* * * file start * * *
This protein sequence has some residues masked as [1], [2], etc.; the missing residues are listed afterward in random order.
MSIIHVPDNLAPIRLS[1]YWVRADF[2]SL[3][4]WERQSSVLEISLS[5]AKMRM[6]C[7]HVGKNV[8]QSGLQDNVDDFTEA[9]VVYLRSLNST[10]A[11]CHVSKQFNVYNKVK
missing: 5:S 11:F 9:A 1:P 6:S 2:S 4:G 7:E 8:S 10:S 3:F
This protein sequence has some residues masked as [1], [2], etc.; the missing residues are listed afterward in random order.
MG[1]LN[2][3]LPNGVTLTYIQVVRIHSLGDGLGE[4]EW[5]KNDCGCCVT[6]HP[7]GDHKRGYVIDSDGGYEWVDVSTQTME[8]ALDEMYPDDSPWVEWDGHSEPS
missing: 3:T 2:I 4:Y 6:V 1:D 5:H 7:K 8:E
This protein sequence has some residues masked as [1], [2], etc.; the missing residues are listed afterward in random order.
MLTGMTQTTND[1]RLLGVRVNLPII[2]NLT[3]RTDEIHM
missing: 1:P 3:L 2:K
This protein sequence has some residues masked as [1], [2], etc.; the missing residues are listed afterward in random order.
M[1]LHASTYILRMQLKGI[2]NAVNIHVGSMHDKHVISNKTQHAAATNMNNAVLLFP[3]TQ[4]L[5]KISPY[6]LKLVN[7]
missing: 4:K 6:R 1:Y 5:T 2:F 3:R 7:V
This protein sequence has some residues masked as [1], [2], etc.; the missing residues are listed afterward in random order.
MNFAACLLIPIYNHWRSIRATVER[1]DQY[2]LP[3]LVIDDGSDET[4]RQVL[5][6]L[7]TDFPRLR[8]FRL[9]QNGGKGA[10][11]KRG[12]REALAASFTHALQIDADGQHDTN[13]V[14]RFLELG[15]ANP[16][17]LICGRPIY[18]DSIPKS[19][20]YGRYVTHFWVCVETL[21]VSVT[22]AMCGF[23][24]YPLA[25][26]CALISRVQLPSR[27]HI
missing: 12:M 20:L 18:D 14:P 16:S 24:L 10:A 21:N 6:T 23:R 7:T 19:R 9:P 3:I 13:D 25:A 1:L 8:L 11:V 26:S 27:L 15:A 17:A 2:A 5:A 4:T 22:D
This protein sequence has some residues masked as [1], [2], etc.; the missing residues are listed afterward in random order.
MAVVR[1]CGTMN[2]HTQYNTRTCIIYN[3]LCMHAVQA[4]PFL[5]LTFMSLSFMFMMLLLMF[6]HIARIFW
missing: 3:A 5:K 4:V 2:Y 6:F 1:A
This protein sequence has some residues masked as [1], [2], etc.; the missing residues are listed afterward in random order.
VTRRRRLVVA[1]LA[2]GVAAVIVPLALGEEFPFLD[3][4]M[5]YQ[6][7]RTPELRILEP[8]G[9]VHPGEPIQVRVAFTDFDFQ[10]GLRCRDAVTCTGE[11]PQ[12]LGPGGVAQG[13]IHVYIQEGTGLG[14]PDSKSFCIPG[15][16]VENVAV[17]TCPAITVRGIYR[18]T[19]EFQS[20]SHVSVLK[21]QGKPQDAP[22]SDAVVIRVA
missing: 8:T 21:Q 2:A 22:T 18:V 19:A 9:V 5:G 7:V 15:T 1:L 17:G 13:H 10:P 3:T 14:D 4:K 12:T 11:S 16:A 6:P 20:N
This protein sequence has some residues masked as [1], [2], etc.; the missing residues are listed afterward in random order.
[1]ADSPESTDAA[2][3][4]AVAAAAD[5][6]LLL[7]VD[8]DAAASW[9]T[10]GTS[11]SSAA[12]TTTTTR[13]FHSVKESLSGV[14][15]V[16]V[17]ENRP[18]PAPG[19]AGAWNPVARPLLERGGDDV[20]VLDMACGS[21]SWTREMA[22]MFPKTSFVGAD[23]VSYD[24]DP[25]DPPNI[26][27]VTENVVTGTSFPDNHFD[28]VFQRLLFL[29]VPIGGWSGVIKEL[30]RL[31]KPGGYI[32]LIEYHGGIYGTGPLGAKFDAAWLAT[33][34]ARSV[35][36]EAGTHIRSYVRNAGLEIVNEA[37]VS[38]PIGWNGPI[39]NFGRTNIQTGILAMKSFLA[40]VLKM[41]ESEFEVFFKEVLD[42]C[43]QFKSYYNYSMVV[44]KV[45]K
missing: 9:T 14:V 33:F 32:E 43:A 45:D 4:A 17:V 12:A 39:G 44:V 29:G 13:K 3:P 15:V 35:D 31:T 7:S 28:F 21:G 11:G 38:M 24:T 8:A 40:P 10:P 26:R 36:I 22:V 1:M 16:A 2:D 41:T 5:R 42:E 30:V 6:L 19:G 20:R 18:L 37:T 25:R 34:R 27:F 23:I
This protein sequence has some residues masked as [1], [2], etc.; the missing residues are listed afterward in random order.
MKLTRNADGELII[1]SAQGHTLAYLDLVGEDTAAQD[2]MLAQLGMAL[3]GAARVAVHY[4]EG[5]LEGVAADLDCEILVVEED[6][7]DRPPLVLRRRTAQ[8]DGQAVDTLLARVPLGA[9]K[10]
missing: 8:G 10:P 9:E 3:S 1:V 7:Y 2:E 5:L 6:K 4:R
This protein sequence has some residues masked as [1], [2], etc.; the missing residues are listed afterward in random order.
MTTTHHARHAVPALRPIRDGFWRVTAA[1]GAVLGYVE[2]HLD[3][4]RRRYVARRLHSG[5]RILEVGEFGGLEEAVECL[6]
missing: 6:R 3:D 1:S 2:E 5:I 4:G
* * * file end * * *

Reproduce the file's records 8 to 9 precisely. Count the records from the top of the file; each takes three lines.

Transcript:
This protein sequence has some residues masked as [1], [2], etc.; the missing residues are listed afterward in random order.
[1]ADSPESTDAA[2][3][4]AVAAAAD[5][6]LLL[7]VD[8]DAAASW[9]T[10]GTS[11]SSAA[12]TTTTTR[13]FHSVKESLSGV[14][15]V[16]V[17]ENRP[18]PAPG[19]AGAWNPVARPLLERGGDDV[20]VLDMACGS[21]SWTREMA[22]MFPKTSFVGAD[23]VSYD[24]DP[25]DPPNI[26][27]VTENVVTGTSFPDNHFD[28]VFQRLLFL[29]VPIGGWSGVIKEL[30]RL[31]KPGGYI[32]LIEYHGGIYGTGPLGAKFDAAWLAT[33][34]ARSV[35][36]EAGTHIRSYVRNAGLEIVNEA[37]VS[38]PIGWNGPI[39]NFGRTNIQTGILAMKSFLA[40]VLKM[41]ESEFEVFFKEVLD[42]C[43]QFKSYYNYSMVV[44]KV[45]K
missing: 9:T 14:V 33:F 32:E 43:A 45:D 4:A 17:V 12:A 39:G 44:V 29:G 13:K 3:P 15:V 35:D 31:T 7:S 28:F 21:G 11:G 38:M 24:T 8:A 40:P 10:P 26:R 36:I 22:V 1:M 16:A 2:D 41:T 5:R 42:E 30:V 6:L 19:G 20:R 18:L 37:T 25:R 34:R 27:F 23:I
This protein sequence has some residues masked as [1], [2], etc.; the missing residues are listed afterward in random order.
MKLTRNADGELII[1]SAQGHTLAYLDLVGEDTAAQD[2]MLAQLGMAL[3]GAARVAVHY[4]EG[5]LEGVAADLDCEILVVEED[6][7]DRPPLVLRRRTAQ[8]DGQAVDTLLARVPLGA[9]K[10]
missing: 8:G 10:P 9:E 3:S 1:V 7:Y 2:E 5:L 6:K 4:R